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Intellectual Development - Language: 3 to 4 years

Intellectual Development means being able to communicate, to think both creatively and abstractly, to pay attention, solve problems, and develop keen judgment and a lifelong readiness to learn.

Emerging Skills
  • Use well formed sentences
  • Talk about things that happened today and tomorrow, having developed some understanding of time
  • Have detailed conversations with playmates
  • Engage frequently in imaginary play
  • Repeat simple rhymes and songs
  • Understand three-step directions (for example, "Pick up your toys, put them on the shelf and come and sit with me")
  • Ask "why" and "how" questions
  • Find out more about What to Expect from your preschooler, 3 to 4 Years.


    Through the comfort and responsiveness of an adult, preschoolers will learn how to handle their emotions and how to seek help when needed.

    Parents Can:
  • Read their preschooler his favourite book before bed
  • Child Will:
  • Enjoy a special shared time of reading
  • Use words and sentences he has memorized to be an active participant in this experience

  • Parents Can:
  • Encourage their preschooler to ask questions
  • Child Will:
  • Feel her curiosity is supported
  • Expand her own ideas and accounts of events

  • Parents Can:
  • Interpret when their preschooler has difficulty expressing himself
  • Child Will:
  • Develop a sense of trust that he can turn to adults when help is needed

  • Play

    Through opportunities for play, preschoolers will experience joyful, free, spontaneous moments of fun while learning about themselves and others.

    Parents Can:
  • Play word games with rhymes
  • Child Will:
  • Further develop her understanding of language, as well as building her vocabulary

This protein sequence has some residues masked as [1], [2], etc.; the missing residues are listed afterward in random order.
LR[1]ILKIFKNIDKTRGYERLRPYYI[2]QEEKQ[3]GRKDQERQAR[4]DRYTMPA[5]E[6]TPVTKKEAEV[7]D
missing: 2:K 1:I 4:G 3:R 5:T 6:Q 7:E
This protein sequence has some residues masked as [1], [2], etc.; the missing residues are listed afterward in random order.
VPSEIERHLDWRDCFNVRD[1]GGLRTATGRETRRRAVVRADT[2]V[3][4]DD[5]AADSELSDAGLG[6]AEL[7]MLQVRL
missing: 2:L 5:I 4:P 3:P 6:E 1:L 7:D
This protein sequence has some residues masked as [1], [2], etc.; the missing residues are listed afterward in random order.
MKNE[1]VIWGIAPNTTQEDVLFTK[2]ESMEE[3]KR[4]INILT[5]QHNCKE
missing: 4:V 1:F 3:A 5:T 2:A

• Parents Can:
  • Play guessing games that encourage their preschooler to think about functional relationships (for example, "What do you need for cleaning your teeth?")
  • Child Will:
  • Practice thinking about objects and their functional characteristics
  • Have to use his memory rather than relying on concrete objects

  • Parents Can:
  • Set up an area for imaginative play with puppets
  • Child Will:
  • Develop her own stories and act them out
  • Experiment with new phrases and descriptions

  • Teach

    Through routines and emotionally and physically safe and secure environments, preschoolers can learn how to think, solve problems and communicate.

    Parents Can:
  • Read stories that have a clear beginning, middle and end, and use new words
  • Child Will:
  • Begin to incorporate the structure of stories into his own descriptions and accounts of his experiences

  • Parents Can:
  • Ask their preschooler to tell them about the stories that go with the pictures she has drawn
  • Child Will:
  • Begin to understand how the written word can represent her thoughts and ideas

  • Parents Can:
  • Visit the local library or bookstore to explore books with their preschooler
  • Child Will:
  • Begin to develop an interest in the written word
  • Be encouraged to love the activity of reading books

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